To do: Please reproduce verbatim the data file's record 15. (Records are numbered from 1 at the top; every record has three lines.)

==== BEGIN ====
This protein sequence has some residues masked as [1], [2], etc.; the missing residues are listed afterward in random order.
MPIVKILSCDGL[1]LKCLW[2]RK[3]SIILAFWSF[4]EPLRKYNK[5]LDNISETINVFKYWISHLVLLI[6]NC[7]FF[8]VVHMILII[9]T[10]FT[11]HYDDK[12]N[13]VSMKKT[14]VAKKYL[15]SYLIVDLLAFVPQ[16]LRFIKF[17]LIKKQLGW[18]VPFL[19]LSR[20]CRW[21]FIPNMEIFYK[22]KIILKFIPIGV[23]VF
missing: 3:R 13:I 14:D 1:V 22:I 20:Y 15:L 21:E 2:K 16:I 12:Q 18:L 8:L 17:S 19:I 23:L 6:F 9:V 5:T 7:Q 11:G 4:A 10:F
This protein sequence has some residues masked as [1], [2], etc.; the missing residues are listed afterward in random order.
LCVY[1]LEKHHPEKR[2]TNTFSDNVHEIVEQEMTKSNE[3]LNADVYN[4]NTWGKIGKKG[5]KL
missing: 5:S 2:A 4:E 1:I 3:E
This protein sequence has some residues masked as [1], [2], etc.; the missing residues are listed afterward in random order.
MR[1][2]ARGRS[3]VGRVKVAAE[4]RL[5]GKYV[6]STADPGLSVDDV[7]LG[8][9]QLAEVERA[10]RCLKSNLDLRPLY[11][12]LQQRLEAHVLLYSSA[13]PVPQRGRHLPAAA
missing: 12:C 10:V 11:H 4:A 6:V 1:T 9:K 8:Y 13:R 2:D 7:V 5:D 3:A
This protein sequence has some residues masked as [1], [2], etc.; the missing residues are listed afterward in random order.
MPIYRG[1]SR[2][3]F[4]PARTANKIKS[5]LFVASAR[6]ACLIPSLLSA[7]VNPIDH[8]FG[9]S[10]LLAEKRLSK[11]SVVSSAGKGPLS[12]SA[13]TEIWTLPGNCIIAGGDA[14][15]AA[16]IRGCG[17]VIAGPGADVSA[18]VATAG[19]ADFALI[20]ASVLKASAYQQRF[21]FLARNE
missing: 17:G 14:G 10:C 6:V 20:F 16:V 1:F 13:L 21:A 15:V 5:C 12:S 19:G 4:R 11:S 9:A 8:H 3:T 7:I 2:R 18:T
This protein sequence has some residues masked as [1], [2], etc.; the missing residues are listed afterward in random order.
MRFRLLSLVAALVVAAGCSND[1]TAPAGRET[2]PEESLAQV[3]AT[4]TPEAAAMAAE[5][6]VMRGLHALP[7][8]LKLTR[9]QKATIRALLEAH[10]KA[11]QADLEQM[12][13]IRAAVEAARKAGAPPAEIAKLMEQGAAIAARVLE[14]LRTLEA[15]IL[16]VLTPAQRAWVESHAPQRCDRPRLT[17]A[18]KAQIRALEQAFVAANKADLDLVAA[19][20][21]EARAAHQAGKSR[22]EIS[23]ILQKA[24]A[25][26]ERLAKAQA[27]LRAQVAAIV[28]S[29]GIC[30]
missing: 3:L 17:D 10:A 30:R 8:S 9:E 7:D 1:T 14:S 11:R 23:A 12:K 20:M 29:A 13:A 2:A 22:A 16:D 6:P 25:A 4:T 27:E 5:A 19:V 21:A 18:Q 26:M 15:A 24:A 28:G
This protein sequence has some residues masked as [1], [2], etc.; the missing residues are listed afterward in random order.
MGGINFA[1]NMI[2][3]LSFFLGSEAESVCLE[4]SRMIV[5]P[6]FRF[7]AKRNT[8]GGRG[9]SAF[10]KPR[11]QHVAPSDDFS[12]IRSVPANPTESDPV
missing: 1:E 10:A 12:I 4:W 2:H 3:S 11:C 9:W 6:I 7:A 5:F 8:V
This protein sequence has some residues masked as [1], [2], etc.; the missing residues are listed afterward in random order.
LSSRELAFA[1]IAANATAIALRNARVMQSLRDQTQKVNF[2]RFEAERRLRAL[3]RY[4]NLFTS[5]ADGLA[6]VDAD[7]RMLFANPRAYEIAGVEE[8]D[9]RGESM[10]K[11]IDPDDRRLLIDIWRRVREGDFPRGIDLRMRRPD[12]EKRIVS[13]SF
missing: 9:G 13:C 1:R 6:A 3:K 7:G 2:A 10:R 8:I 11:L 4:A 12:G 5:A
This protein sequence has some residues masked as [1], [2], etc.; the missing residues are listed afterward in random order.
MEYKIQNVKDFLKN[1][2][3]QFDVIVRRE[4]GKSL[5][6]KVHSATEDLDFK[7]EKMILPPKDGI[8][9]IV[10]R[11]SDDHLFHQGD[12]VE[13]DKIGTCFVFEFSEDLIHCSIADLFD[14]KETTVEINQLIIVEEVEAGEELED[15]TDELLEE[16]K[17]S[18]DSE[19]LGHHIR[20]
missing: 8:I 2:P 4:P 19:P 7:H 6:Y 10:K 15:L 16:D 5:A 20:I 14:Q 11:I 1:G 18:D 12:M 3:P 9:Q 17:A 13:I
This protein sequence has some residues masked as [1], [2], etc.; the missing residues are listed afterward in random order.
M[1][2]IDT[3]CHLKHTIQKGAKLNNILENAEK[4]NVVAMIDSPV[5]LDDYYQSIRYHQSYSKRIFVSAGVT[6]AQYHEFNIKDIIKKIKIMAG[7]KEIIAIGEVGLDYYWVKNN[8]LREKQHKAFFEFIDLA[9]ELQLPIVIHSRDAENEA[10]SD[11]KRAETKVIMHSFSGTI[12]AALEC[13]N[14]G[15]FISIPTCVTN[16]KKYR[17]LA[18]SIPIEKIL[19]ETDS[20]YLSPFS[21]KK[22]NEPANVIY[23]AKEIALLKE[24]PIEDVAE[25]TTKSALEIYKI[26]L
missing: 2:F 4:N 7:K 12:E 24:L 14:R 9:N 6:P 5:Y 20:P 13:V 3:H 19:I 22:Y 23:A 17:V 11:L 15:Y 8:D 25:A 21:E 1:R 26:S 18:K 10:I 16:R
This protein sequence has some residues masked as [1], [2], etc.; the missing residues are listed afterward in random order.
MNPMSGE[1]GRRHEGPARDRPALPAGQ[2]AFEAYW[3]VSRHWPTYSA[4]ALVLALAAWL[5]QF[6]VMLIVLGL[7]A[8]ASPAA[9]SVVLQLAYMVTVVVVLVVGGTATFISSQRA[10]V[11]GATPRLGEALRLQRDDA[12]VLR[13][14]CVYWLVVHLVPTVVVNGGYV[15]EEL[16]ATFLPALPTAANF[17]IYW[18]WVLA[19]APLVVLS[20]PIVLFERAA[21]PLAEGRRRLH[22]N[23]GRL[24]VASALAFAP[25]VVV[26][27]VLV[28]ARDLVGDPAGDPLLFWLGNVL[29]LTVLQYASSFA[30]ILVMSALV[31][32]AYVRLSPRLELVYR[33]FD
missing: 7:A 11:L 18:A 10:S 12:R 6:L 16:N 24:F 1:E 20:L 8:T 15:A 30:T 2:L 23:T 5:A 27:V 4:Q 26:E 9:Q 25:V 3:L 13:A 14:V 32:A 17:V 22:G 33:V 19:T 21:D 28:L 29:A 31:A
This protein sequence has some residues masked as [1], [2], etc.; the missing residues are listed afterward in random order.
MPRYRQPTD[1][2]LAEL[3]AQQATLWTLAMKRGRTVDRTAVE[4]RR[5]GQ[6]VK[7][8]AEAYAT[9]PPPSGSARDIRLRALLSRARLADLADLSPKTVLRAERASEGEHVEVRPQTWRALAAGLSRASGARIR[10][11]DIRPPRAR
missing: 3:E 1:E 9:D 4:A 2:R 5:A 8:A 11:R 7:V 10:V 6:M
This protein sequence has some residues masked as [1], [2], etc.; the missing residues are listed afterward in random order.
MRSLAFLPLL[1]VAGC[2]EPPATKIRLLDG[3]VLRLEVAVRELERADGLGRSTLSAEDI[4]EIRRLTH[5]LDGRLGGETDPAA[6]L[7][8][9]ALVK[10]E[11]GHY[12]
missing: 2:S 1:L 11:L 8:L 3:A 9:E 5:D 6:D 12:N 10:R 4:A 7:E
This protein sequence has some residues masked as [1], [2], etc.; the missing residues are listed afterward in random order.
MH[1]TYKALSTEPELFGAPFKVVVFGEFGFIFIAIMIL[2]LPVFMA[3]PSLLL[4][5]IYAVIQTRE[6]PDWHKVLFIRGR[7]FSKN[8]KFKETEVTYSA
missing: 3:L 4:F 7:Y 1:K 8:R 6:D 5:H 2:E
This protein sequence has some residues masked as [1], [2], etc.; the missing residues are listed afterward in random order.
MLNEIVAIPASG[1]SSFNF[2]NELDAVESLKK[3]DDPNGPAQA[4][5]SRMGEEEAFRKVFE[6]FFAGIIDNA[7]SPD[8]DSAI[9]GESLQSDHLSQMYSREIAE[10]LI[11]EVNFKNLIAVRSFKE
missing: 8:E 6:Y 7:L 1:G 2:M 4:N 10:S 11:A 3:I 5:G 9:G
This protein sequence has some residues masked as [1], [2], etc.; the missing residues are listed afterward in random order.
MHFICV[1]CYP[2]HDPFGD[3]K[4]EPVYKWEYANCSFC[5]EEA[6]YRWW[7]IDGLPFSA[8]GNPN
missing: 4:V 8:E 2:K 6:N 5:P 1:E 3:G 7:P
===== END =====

This protein sequence has some residues masked as [1], [2], etc.; the missing residues are listed afterward in random order.
MHFICV[1]CYP[2]HDPFGD[3]K[4]EPVYKWEYANCSFC[5]EEA[6]YRWW[7]IDGLPFSA[8]GNPN
missing: 4:V 8:E 2:K 6:N 5:P 1:E 3:G 7:P